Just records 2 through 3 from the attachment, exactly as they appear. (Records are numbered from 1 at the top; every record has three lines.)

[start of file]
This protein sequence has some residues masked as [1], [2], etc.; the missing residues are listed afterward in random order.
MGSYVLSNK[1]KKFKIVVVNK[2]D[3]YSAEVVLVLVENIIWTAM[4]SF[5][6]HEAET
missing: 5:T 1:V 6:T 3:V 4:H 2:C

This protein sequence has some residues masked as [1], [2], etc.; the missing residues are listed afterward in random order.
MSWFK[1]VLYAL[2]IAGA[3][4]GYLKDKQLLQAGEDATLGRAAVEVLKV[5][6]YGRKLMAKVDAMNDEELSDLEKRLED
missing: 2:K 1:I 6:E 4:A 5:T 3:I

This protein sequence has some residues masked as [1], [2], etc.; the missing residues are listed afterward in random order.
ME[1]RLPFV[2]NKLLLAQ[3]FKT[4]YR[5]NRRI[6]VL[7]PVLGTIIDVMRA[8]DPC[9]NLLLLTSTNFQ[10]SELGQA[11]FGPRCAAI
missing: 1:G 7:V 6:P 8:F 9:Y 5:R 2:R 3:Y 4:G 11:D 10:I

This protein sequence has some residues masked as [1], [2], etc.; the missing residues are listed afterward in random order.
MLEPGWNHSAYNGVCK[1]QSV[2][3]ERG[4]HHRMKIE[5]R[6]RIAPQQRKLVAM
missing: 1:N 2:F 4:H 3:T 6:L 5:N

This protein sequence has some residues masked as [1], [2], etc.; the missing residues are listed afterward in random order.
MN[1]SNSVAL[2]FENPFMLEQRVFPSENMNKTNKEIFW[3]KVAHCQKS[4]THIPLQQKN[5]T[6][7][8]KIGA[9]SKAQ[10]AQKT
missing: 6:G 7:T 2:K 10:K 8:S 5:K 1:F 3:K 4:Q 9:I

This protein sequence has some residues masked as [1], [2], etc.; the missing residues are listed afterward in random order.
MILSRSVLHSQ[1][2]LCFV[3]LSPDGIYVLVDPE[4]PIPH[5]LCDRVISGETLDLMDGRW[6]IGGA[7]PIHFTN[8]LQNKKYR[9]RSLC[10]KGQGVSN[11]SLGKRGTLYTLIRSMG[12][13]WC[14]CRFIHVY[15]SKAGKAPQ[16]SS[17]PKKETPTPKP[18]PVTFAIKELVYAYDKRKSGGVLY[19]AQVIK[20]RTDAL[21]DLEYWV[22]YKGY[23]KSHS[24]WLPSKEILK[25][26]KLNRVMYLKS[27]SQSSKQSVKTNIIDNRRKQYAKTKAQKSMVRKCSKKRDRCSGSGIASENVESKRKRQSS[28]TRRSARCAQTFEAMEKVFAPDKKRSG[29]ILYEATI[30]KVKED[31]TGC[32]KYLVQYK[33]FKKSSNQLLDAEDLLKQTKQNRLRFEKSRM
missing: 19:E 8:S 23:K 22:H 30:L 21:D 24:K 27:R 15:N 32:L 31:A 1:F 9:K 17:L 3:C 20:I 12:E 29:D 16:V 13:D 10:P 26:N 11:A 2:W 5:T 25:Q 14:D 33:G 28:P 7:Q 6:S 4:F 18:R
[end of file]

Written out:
This protein sequence has some residues masked as [1], [2], etc.; the missing residues are listed afterward in random order.
MSWFK[1]VLYAL[2]IAGA[3][4]GYLKDKQLLQAGEDATLGRAAVEVLKV[5][6]YGRKLMAKVDAMNDEELSDLEKRLED
missing: 2:K 1:I 6:E 4:A 5:T 3:I

This protein sequence has some residues masked as [1], [2], etc.; the missing residues are listed afterward in random order.
ME[1]RLPFV[2]NKLLLAQ[3]FKT[4]YR[5]NRRI[6]VL[7]PVLGTIIDVMRA[8]DPC[9]NLLLLTSTNFQ[10]SELGQA[11]FGPRCAAI
missing: 1:G 7:V 6:P 8:F 9:Y 5:R 2:R 3:Y 4:G 11:D 10:I